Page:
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The Two-Way
6:45 am
Thu January 5, 2012

Strong Gain: Employers Added 325,000 Jobs Last Month, Survey Says

The scene last month at the "Denver Hires Job Fair."
John Moore Getty Images

There was a 325,000-gain in the number of jobs on private employers' payrolls last month, according to the widely watched ADP National Employment Report, which was just released.

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The Two-Way
5:45 am
Thu January 5, 2012

Pentagon Says Two-War Strategy Not Likely To Be Scrapped

The USS Carl Vinson, an aircraft carrier, near Hong Kong last month.
Aaron Tam AFP/Getty Images

Among the stories about today's unveiling of the Obama administration's new defense strategy is a New York Times report that says projected cuts in the number of Army troops would mean the military would no longer "be able to carry out two sustained ground wars at one time, as was required under past national military strategies."

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The Two-Way
5:10 am
Thu January 5, 2012

Baghdad Rocked Again By Deadly Bomb Blasts

Iraqi men examine some of the wreckage left behind after one of today's explosions in Baghdad.
Ali Al-Saadi AFP/Getty Images

Originally published on Thu January 5, 2012 5:12 am

The death toll is rising in Baghdad from another series of deadly bombings apparently aimed at Shiite Muslims.

About 30 people were killed today and more than 60 wounded, according to authorities, by explosions near two sites where day laborers were gathering to look for construction work.

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Around the Nation
4:58 am
Thu January 5, 2012

Bloated Pie Fairy Makes Final Flight

Originally published on Thu January 5, 2012 4:59 am

Transcript

LINDA WERTHEIMER, HOST:

Good morning. I'm Linda Wertheimer. For 35 years, Willis Welch received a pie every Christmas. From whom? He has no idea. Now the Columbus Dispatch reports the sweet streak is over. This Christmas, the last pie came with a note explaining, I am a little too fat to fly anymore. Signed, Pie Fairy. The 87-year-old says whoever it was knew him well enough to always bring his favorite - pecan pie. It's MORNING EDITION. Transcript provided by NPR, Copyright NPR.

Around the Nation
4:48 am
Thu January 5, 2012

Las Vegas Predicts Packers To Repeat Super Bowl Win

The Green Bay Packers are favored to repeat as Super Bowl champions, according to oddsmakers in Las Vegas. The Denver Broncos are not favorites. Quarterback Tim Tebow's team managed one close victory after another this season. But the odds are 120-1 against Denver winning it all.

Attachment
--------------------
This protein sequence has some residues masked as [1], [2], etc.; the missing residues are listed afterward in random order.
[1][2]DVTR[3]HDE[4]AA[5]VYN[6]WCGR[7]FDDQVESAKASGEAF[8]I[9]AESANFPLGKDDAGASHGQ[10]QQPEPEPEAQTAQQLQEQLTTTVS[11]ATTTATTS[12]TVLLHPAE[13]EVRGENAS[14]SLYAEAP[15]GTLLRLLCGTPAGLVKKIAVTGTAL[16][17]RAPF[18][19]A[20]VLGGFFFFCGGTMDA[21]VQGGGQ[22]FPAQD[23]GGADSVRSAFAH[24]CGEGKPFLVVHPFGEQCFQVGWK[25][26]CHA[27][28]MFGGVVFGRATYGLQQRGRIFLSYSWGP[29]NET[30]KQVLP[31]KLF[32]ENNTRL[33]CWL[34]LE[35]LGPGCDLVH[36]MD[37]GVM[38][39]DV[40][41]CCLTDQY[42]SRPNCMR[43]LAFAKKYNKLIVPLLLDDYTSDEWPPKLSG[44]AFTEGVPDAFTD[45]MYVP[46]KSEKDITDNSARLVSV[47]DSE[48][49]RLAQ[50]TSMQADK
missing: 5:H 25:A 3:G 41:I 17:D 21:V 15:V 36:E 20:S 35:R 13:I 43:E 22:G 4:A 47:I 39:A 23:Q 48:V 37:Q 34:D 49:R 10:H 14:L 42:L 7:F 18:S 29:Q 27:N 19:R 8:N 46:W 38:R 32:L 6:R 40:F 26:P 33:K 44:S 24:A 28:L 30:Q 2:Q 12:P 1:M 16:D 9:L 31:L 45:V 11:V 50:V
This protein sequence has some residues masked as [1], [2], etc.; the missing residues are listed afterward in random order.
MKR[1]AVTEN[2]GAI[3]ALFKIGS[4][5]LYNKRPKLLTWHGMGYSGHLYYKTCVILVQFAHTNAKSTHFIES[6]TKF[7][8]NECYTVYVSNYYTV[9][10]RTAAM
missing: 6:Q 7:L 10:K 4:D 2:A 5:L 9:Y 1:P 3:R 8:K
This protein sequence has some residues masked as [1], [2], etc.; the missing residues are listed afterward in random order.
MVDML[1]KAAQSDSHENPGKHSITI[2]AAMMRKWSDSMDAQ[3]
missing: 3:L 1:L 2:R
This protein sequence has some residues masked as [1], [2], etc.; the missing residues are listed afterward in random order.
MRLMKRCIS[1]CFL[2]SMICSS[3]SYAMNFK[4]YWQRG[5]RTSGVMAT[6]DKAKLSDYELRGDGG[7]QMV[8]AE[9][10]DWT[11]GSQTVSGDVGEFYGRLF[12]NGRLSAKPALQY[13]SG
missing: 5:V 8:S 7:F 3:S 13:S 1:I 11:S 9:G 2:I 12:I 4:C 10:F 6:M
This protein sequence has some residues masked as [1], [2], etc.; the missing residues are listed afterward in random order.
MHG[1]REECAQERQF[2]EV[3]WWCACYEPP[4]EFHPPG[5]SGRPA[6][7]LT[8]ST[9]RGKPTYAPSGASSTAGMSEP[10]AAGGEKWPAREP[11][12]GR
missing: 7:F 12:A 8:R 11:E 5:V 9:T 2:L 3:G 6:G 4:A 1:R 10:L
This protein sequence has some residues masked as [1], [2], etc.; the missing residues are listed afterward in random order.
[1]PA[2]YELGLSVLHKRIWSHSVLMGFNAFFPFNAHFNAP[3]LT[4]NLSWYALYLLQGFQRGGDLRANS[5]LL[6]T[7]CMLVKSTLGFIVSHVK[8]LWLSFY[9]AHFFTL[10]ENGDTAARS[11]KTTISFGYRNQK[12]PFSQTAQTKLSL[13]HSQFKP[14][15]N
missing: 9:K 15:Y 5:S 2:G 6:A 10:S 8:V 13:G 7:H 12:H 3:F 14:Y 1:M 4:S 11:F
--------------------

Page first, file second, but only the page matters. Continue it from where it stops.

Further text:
Politics
2:19 am
Thu January 5, 2012

Recess Appointment Puts Obama At Odds With GOP

President Obama used a recess appointment to name Richard Cordray head of the Consumer Financial Protection Bureau Wednesday. Unlike similar appointments, the Senate hadn't technically recessed.

Politics
2:09 am
Thu January 5, 2012

Obama: Recess Appointment Was An 'Obligation'

President Obama campaigned outside Cleveland, Ohio, Wednesday, where he announced the appointment of a new consumer watchdog. The president used a recess appointment to install Richard Cordray. That might have been routine, but the Senate is not officially in recess.

NPR Story
2:00 am
Thu January 5, 2012

Boeing To Close Wichita Plant

Residents of Wichita, Kansas, are outraged after Boeing announced Wednesday that it will close a massive defense plant there. More than 2,000 highly skilled jobs will be gone by the end of next year. The announcement sparked considerable frustration among elected officials who had been lead to believe that more Boeing jobs were on the way to Wichita.

Election 2012
2:00 am
Thu January 5, 2012

GOP Candidates Rush To N.H. Ahead Of 1st Primary

Originally published on Thu January 5, 2012 4:39 am

Transcript

LINDA WERTHEIMER, HOST:

It's MORNING EDITION, from NPR News. I'm Linda Wertheimer.

STEVE INSKEEP, HOST:

And I'm Steve Inskeep. Good morning. People have been making campaign stops in New Hampshire for months. But now the campaign intensifies for the nation's first primary. Former Massachusetts Governor Mitt Romney is favored, but other Republican candidates are looking for a strong showing in next Tuesday's voting, and most are crossing the state this week.